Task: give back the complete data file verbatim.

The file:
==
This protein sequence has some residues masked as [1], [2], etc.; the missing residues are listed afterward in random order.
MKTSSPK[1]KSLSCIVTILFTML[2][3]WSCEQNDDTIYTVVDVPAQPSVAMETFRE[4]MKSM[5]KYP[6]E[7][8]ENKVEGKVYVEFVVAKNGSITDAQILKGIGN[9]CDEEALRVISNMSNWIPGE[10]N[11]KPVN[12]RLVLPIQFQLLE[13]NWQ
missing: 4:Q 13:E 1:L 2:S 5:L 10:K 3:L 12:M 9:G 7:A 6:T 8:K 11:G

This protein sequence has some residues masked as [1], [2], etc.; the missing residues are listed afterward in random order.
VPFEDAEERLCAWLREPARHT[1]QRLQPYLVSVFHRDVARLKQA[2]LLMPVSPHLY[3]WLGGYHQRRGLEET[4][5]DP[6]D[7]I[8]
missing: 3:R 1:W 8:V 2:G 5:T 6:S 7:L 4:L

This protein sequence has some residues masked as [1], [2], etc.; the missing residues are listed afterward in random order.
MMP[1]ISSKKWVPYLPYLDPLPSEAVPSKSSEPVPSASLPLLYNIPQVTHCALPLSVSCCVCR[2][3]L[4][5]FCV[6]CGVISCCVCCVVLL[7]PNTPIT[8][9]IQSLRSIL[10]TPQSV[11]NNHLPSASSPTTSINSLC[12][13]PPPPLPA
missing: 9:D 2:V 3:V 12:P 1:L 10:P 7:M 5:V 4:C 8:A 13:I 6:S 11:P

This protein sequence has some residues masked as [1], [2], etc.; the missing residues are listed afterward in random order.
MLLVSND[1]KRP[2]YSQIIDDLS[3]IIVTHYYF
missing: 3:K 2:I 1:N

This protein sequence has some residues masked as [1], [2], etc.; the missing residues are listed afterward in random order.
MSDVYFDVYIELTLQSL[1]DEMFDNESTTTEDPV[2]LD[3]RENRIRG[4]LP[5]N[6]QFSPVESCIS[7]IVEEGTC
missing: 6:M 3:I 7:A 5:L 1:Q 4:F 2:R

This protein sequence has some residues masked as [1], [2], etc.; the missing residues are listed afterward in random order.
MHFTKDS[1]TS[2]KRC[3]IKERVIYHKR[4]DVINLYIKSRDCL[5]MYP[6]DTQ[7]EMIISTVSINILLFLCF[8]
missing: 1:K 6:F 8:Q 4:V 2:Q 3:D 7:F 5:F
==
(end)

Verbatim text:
This protein sequence has some residues masked as [1], [2], etc.; the missing residues are listed afterward in random order.
MKTSSPK[1]KSLSCIVTILFTML[2][3]WSCEQNDDTIYTVVDVPAQPSVAMETFRE[4]MKSM[5]KYP[6]E[7][8]ENKVEGKVYVEFVVAKNGSITDAQILKGIGN[9]CDEEALRVISNMSNWIPGE[10]N[11]KPVN[12]RLVLPIQFQLLE[13]NWQ
missing: 4:Q 13:E 1:L 2:S 5:L 10:K 3:L 12:M 9:G 7:A 6:T 8:K 11:G

This protein sequence has some residues masked as [1], [2], etc.; the missing residues are listed afterward in random order.
VPFEDAEERLCAWLREPARHT[1]QRLQPYLVSVFHRDVARLKQA[2]LLMPVSPHLY[3]WLGGYHQRRGLEET[4][5]DP[6]D[7]I[8]
missing: 3:R 1:W 8:V 2:G 5:T 6:S 7:L 4:L

This protein sequence has some residues masked as [1], [2], etc.; the missing residues are listed afterward in random order.
MMP[1]ISSKKWVPYLPYLDPLPSEAVPSKSSEPVPSASLPLLYNIPQVTHCALPLSVSCCVCR[2][3]L[4][5]FCV[6]CGVISCCVCCVVLL[7]PNTPIT[8][9]IQSLRSIL[10]TPQSV[11]NNHLPSASSPTTSINSLC[12][13]PPPPLPA
missing: 9:D 2:V 3:V 12:P 1:L 10:P 7:M 5:V 4:C 8:A 13:I 6:S 11:P

This protein sequence has some residues masked as [1], [2], etc.; the missing residues are listed afterward in random order.
MLLVSND[1]KRP[2]YSQIIDDLS[3]IIVTHYYF
missing: 3:K 2:I 1:N

This protein sequence has some residues masked as [1], [2], etc.; the missing residues are listed afterward in random order.
MSDVYFDVYIELTLQSL[1]DEMFDNESTTTEDPV[2]LD[3]RENRIRG[4]LP[5]N[6]QFSPVESCIS[7]IVEEGTC
missing: 6:M 3:I 7:A 5:L 1:Q 4:F 2:R

This protein sequence has some residues masked as [1], [2], etc.; the missing residues are listed afterward in random order.
MHFTKDS[1]TS[2]KRC[3]IKERVIYHKR[4]DVINLYIKSRDCL[5]MYP[6]DTQ[7]EMIISTVSINILLFLCF[8]
missing: 1:K 6:F 8:Q 4:V 2:Q 3:D 7:F 5:F